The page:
A person convicted of manufacturing, distributing, dispensing or possessing with intent to distribute any dangerous substance or controlled substance analog under N.J.S. 2C:35-5, of maintaining or operating a controlled dangerous substance production facility under N.J.S. 2C:35-4, of employing a juvenile in a drug distribution scheme under N.J.S. 2C:35-6, leader of a narcotics trafficking network under N.J.S. 2C:35-3, or of distributing, dispensing or possessing with intent to distribute on or near school property or buses under section 1 of P.L.1987, c. 101 (C. 2C:35-7), who has been previously convicted of manufacturing, distributing, dispensing or possessing with intent to distribute a controlled dangerous substance or controlled substance analog, shall upon application of the prosecuting attorney be sentenced by the court to an extended term as authorized by subsection c. of N.J.S. 2C:43-7, notwithstanding that extended terms are ordinarily discretionary with the court. The term of imprisonment shall, except as may be provided in N.J.S. 2C:35-12, include the imposition of a minimum term. The minimum term shall be fixed at, or between, one-third and one-half of the sentence imposed by the court or three years, whichever is greater, not less than seven years if the person is convicted of a violation of N.J.S. [2C:]35-6, or 18 months in the case of a fourth degree crime, during which the defendant shall be ineligible for parole.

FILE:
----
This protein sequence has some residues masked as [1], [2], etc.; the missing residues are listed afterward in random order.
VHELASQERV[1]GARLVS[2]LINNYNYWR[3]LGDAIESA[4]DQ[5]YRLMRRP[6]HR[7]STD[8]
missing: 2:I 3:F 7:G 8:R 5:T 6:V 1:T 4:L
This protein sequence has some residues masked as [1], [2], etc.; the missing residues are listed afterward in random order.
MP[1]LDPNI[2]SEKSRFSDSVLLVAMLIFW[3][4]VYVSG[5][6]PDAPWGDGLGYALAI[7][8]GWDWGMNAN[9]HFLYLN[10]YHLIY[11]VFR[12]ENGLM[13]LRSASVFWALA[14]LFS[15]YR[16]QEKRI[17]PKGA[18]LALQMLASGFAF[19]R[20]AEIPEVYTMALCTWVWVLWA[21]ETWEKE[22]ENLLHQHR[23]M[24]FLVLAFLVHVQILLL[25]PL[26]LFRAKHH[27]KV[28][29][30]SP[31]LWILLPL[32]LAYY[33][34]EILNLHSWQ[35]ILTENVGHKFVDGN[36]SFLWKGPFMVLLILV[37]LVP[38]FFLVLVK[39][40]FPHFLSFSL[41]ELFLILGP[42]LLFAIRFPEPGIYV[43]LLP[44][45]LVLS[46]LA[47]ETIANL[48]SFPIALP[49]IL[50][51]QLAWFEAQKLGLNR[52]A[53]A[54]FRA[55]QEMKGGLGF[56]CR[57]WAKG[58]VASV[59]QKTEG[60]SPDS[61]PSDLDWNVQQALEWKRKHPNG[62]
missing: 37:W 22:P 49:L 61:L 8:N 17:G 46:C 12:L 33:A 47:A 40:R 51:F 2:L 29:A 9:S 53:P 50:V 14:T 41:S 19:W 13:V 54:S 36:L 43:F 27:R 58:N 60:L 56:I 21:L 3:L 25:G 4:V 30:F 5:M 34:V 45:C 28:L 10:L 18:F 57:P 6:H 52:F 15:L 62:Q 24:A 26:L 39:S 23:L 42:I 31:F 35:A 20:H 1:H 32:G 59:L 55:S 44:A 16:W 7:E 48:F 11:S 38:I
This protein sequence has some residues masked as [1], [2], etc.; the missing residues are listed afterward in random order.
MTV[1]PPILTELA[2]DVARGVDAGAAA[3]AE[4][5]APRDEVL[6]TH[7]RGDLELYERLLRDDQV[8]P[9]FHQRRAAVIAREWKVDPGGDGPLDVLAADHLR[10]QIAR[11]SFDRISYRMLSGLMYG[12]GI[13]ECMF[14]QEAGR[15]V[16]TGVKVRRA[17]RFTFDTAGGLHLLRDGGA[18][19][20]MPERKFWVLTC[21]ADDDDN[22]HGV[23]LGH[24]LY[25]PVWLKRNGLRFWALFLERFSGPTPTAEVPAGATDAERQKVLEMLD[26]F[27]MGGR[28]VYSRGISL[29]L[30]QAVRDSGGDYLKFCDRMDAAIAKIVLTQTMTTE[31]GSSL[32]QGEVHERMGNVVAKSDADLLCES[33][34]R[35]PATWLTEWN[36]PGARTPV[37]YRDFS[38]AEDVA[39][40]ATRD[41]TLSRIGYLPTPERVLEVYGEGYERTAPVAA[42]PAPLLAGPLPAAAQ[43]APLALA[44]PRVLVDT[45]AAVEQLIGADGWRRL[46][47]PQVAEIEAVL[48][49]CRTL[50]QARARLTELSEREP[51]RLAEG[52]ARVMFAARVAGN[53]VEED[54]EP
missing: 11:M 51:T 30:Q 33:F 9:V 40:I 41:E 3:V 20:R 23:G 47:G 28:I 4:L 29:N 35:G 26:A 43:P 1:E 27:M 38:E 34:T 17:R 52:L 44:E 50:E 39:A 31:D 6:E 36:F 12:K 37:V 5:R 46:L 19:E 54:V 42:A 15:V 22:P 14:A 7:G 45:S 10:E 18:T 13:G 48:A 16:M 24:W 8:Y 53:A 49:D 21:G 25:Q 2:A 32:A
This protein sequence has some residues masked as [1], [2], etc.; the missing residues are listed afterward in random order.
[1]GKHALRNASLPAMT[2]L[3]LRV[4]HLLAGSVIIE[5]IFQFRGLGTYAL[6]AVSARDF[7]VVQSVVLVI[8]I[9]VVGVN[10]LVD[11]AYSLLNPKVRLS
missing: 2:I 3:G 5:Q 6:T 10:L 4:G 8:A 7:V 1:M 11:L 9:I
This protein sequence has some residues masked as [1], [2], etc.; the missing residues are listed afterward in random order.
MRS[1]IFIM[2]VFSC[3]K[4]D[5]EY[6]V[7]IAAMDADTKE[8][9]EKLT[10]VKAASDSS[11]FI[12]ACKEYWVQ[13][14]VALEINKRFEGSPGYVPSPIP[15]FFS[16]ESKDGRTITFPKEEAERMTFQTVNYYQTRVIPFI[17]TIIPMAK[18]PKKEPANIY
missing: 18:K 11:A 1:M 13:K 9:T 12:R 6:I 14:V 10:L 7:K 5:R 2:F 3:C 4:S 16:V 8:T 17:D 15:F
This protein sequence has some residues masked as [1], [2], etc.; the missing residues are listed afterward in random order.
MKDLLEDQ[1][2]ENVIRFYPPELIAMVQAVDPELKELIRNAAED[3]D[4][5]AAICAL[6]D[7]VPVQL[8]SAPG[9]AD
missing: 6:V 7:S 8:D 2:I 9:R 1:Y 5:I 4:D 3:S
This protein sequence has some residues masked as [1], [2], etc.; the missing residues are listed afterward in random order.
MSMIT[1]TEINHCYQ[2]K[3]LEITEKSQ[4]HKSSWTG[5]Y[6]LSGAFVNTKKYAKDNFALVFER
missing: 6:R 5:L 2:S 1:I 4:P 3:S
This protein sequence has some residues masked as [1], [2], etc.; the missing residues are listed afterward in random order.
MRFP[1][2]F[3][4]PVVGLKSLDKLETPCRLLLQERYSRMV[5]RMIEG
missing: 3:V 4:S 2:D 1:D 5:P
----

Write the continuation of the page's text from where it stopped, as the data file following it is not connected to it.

The court shall not impose an extended term pursuant to this subsection unless the ground therefor has been established at a hearing. At the hearing, which may occur at the time of sentencing, the prosecutor shall establish the ground therefor by a preponderance of the evidence. In making its finding, the court shall take judicial notice of any evidence, testimony or information adduced at the trial, plea hearing, or other court proceedings and shall also consider the presentence report and any other relevant information.
For the purpose of this subsection, a previous conviction exists where the actor has at any time been convicted under chapter 35 of this title or Title 24 of the Revised Statutes or under any similar statute of the United States, this State, or any other state for an offense that is substantially equivalent to N.J.S. 2C:35-3, N.J.S. 2C:35-4, N.J.S. 2C:35-5, N.J.S. 2C:35-6 or section 1 of P.L.1987, c. 101 (C. 2C:35-7).
First, we are satisfied that N.J.S.A. 2C:43-6f does not violate the separation of powers doctrine set forth in Article 3, Paragraph 1 of the New Jersey Constitution of 1947. "The separation of powers doctrine is a principle shared by many other states as well as the federal government. Its purpose is to safeguard the 'essential integrity' of every branch of government." Gilbert v. Gladden, 87 N.J. 275, 281, 432 A.2d 1351